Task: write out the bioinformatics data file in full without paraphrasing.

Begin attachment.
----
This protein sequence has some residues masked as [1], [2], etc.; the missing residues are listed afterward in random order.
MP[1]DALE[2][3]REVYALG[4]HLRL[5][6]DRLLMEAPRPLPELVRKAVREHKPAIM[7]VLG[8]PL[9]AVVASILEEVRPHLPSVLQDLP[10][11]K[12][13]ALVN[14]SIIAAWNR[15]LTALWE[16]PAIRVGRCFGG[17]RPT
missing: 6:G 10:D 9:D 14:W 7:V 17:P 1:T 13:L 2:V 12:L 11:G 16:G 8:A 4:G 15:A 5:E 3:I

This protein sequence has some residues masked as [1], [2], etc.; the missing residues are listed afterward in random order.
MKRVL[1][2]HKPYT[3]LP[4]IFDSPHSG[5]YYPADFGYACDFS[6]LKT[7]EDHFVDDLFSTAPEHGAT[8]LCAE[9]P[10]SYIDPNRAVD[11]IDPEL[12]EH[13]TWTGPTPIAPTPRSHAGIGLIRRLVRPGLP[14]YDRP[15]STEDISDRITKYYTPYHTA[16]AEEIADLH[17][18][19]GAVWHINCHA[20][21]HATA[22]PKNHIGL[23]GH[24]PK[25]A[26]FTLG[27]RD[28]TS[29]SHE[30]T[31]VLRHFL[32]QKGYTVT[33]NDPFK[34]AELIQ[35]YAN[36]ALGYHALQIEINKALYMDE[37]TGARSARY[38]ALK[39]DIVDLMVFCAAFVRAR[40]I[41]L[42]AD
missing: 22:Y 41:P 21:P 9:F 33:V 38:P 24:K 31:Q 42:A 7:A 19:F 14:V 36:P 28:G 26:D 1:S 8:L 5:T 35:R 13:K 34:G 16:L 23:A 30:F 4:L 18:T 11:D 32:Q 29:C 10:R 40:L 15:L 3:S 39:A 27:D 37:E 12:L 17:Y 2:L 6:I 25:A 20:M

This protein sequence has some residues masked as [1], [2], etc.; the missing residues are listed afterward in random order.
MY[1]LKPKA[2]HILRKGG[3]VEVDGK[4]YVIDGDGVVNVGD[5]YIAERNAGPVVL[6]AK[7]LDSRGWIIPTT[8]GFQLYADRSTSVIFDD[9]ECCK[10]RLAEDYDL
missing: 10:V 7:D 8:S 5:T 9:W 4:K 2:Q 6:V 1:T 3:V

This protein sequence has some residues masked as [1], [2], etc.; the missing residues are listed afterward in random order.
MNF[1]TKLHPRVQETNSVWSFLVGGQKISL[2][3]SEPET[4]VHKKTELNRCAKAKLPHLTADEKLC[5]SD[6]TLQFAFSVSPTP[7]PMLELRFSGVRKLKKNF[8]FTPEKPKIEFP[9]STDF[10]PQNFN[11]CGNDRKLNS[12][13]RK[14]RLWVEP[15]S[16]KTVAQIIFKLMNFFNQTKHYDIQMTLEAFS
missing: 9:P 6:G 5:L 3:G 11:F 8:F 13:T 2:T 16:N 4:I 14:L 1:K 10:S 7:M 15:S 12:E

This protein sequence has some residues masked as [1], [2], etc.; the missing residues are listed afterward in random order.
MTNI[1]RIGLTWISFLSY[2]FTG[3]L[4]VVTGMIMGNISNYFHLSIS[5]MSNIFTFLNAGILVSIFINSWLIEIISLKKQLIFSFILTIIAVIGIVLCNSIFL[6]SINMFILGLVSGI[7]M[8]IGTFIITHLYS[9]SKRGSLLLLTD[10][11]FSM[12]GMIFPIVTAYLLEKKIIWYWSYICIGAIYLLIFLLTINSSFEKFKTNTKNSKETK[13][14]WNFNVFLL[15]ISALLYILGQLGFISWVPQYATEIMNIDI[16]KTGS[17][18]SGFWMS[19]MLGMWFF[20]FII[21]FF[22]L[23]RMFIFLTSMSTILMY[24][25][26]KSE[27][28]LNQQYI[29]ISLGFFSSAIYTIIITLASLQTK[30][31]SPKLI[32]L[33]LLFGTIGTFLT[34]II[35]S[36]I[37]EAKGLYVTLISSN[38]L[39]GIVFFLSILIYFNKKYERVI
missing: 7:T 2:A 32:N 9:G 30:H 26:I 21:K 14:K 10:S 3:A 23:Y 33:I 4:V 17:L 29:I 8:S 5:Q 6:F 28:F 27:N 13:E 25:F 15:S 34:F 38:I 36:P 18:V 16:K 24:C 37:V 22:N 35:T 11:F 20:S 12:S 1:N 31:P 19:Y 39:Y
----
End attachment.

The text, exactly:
This protein sequence has some residues masked as [1], [2], etc.; the missing residues are listed afterward in random order.
MP[1]DALE[2][3]REVYALG[4]HLRL[5][6]DRLLMEAPRPLPELVRKAVREHKPAIM[7]VLG[8]PL[9]AVVASILEEVRPHLPSVLQDLP[10][11]K[12][13]ALVN[14]SIIAAWNR[15]LTALWE[16]PAIRVGRCFGG[17]RPT
missing: 6:G 10:D 9:D 14:W 7:V 17:P 1:T 13:L 2:V 12:L 11:G 16:G 8:A 4:G 15:A 5:E 3:I

This protein sequence has some residues masked as [1], [2], etc.; the missing residues are listed afterward in random order.
MKRVL[1][2]HKPYT[3]LP[4]IFDSPHSG[5]YYPADFGYACDFS[6]LKT[7]EDHFVDDLFSTAPEHGAT[8]LCAE[9]P[10]SYIDPNRAVD[11]IDPEL[12]EH[13]TWTGPTPIAPTPRSHAGIGLIRRLVRPGLP[14]YDRP[15]STEDISDRITKYYTPYHTA[16]AEEIADLH[17][18][19]GAVWHINCHA[20][21]HATA[22]PKNHIGL[23]GH[24]PK[25]A[26]FTLG[27]RD[28]TS[29]SHE[30]T[31]VLRHFL[32]QKGYTVT[33]NDPFK[34]AELIQ[35]YAN[36]ALGYHALQIEINKALYMDE[37]TGARSARY[38]ALK[39]DIVDLMVFCAAFVRAR[40]I[41]L[42]AD
missing: 22:Y 41:P 21:P 9:F 33:V 38:P 24:K 31:Q 42:A 7:A 19:F 14:V 36:P 28:G 26:D 1:S 8:L 5:T 35:R 13:K 34:G 16:L 23:A 30:F 4:L 18:T 11:D 32:Q 29:C 10:R 40:L 15:L 3:S 39:A 27:D 37:E 12:L 17:Y 2:L 6:I 25:A 20:M

This protein sequence has some residues masked as [1], [2], etc.; the missing residues are listed afterward in random order.
MY[1]LKPKA[2]HILRKGG[3]VEVDGK[4]YVIDGDGVVNVGD[5]YIAERNAGPVVL[6]AK[7]LDSRGWIIPTT[8]GFQLYADRSTSVIFDD[9]ECCK[10]RLAEDYDL
missing: 10:V 7:D 8:S 5:T 9:W 4:K 2:Q 6:V 1:T 3:V

This protein sequence has some residues masked as [1], [2], etc.; the missing residues are listed afterward in random order.
MNF[1]TKLHPRVQETNSVWSFLVGGQKISL[2][3]SEPET[4]VHKKTELNRCAKAKLPHLTADEKLC[5]SD[6]TLQFAFSVSPTP[7]PMLELRFSGVRKLKKNF[8]FTPEKPKIEFP[9]STDF[10]PQNFN[11]CGNDRKLNS[12][13]RK[14]RLWVEP[15]S[16]KTVAQIIFKLMNFFNQTKHYDIQMTLEAFS
missing: 9:P 6:G 5:L 3:G 11:F 8:F 13:T 2:T 16:N 4:I 14:L 1:K 10:S 7:M 15:S 12:E

This protein sequence has some residues masked as [1], [2], etc.; the missing residues are listed afterward in random order.
MTNI[1]RIGLTWISFLSY[2]FTG[3]L[4]VVTGMIMGNISNYFHLSIS[5]MSNIFTFLNAGILVSIFINSWLIEIISLKKQLIFSFILTIIAVIGIVLCNSIFL[6]SINMFILGLVSGI[7]M[8]IGTFIITHLYS[9]SKRGSLLLLTD[10][11]FSM[12]GMIFPIVTAYLLEKKIIWYWSYICIGAIYLLIFLLTINSSFEKFKTNTKNSKETK[13][14]WNFNVFLL[15]ISALLYILGQLGFISWVPQYATEIMNIDI[16]KTGS[17][18]SGFWMS[19]MLGMWFF[20]FII[21]FF[22]L[23]RMFIFLTSMSTILMY[24][25][26]KSE[27][28]LNQQYI[29]ISLGFFSSAIYTIIITLASLQTK[30][31]SPKLI[32]L[33]LLFGTIGTFLT[34]II[35]S[36]I[37]EAKGLYVTLISSN[38]L[39]GIVFFLSILIYFNKKYERVI
missing: 7:T 2:A 32:N 9:G 30:H 26:I 21:K 14:K 10:S 3:A 23:Y 33:I 4:V 17:L 29:I 8:S 5:Q 6:F 28:F 27:N 13:E 25:F 15:S 34:F 38:I 36:P 18:V 16:K 24:C 37:V 22:N 35:T 11:F 20:S 12:S 1:N 31:P 19:Y 39:Y